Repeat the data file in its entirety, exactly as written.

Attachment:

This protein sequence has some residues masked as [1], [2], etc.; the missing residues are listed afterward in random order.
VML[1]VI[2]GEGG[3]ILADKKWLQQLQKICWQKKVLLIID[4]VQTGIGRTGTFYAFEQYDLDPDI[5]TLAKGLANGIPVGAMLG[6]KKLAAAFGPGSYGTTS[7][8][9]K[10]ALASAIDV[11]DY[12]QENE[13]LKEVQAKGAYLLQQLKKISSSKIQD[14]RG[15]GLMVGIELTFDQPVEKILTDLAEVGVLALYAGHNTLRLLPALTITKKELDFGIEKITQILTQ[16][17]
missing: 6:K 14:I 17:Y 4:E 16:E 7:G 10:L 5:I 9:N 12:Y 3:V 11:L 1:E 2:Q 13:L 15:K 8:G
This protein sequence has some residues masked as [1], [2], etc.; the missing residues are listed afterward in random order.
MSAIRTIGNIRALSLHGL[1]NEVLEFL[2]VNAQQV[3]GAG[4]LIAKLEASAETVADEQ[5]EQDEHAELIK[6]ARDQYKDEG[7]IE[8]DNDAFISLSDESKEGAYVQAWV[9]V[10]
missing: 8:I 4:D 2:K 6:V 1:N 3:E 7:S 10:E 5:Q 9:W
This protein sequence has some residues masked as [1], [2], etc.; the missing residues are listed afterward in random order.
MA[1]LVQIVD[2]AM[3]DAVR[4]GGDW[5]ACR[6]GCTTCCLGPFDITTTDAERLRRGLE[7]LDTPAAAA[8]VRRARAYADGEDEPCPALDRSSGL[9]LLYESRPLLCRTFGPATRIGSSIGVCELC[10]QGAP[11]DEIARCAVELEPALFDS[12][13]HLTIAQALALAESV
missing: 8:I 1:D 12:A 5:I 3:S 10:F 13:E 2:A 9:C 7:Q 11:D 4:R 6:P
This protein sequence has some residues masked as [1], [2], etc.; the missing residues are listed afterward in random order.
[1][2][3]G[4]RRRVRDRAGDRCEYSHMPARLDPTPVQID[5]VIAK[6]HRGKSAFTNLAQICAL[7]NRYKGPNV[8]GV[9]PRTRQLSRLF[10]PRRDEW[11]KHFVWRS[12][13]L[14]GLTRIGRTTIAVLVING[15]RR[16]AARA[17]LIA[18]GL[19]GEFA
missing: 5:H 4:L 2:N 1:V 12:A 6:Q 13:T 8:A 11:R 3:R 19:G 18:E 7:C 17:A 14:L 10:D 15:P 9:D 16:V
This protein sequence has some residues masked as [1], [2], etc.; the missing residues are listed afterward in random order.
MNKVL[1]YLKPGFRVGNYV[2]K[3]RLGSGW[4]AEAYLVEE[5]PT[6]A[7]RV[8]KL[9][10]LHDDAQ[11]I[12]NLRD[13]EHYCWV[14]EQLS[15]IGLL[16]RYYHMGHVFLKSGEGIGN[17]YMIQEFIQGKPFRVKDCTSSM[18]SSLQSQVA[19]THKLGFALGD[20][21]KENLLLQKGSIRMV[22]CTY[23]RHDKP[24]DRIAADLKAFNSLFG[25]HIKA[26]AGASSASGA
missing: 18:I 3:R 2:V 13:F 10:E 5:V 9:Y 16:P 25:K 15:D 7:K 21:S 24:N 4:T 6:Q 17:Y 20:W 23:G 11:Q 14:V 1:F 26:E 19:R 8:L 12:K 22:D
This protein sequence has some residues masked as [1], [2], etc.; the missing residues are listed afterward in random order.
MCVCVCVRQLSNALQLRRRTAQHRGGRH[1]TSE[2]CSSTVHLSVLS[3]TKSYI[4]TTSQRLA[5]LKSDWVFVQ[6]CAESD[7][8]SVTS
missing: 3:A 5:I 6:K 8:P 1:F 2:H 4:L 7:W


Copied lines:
This protein sequence has some residues masked as [1], [2], etc.; the missing residues are listed afterward in random order.
VML[1]VI[2]GEGG[3]ILADKKWLQQLQKICWQKKVLLIID[4]VQTGIGRTGTFYAFEQYDLDPDI[5]TLAKGLANGIPVGAMLG[6]KKLAAAFGPGSYGTTS[7][8][9]K[10]ALASAIDV[11]DY[12]QENE[13]LKEVQAKGAYLLQQLKKISSSKIQD[14]RG[15]GLMVGIELTFDQPVEKILTDLAEVGVLALYAGHNTLRLLPALTITKKELDFGIEKITQILTQ[16][17]
missing: 6:K 14:I 17:Y 4:E 16:E 7:G 10:L 5:I 9:N 12:Y 3:V 11:L 1:E 2:Q 13:L 15:K 8:G
This protein sequence has some residues masked as [1], [2], etc.; the missing residues are listed afterward in random order.
MSAIRTIGNIRALSLHGL[1]NEVLEFL[2]VNAQQV[3]GAG[4]LIAKLEASAETVADEQ[5]EQDEHAELIK[6]ARDQYKDEG[7]IE[8]DNDAFISLSDESKEGAYVQAWV[9]V[10]
missing: 8:I 4:D 2:K 6:V 1:N 3:E 7:S 10:E 5:Q 9:W
This protein sequence has some residues masked as [1], [2], etc.; the missing residues are listed afterward in random order.
MA[1]LVQIVD[2]AM[3]DAVR[4]GGDW[5]ACR[6]GCTTCCLGPFDITTTDAERLRRGLE[7]LDTPAAAA[8]VRRARAYADGEDEPCPALDRSSGL[9]LLYESRPLLCRTFGPATRIGSSIGVCELC[10]QGAP[11]DEIARCAVELEPALFDS[12][13]HLTIAQALALAESV
missing: 8:I 1:D 12:A 5:I 3:S 10:F 13:E 2:A 9:C 7:Q 11:D 4:R 6:P
This protein sequence has some residues masked as [1], [2], etc.; the missing residues are listed afterward in random order.
[1][2][3]G[4]RRRVRDRAGDRCEYSHMPARLDPTPVQID[5]VIAK[6]HRGKSAFTNLAQICAL[7]NRYKGPNV[8]GV[9]PRTRQLSRLF[10]PRRDEW[11]KHFVWRS[12][13]L[14]GLTRIGRTTIAVLVING[15]RR[16]AARA[17]LIA[18]GL[19]GEFA
missing: 5:H 4:L 2:N 1:V 12:A 6:Q 13:T 8:A 11:R 3:R 19:G 18:E 7:C 17:A 14:L 10:D 15:P 9:D 16:V
This protein sequence has some residues masked as [1], [2], etc.; the missing residues are listed afterward in random order.
MNKVL[1]YLKPGFRVGNYV[2]K[3]RLGSGW[4]AEAYLVEE[5]PT[6]A[7]RV[8]KL[9][10]LHDDAQ[11]I[12]NLRD[13]EHYCWV[14]EQLS[15]IGLL[16]RYYHMGHVFLKSGEGIGN[17]YMIQEFIQGKPFRVKDCTSSM[18]SSLQSQVA[19]THKLGFALGD[20][21]KENLLLQKGSIRMV[22]CTY[23]RHDKP[24]DRIAADLKAFNSLFG[25]HIKA[26]AGASSASGA
missing: 18:I 3:R 2:V 13:F 10:E 5:V 9:Y 16:P 25:K 15:D 7:K 21:S 24:N 4:T 6:Q 17:Y 20:W 23:G 11:Q 14:V 1:F 26:E 19:R 8:L 12:K 22:D
This protein sequence has some residues masked as [1], [2], etc.; the missing residues are listed afterward in random order.
MCVCVCVRQLSNALQLRRRTAQHRGGRH[1]TSE[2]CSSTVHLSVLS[3]TKSYI[4]TTSQRLA[5]LKSDWVFVQ[6]CAESD[7][8]SVTS
missing: 3:A 5:I 6:K 8:P 1:F 2:H 4:L 7:W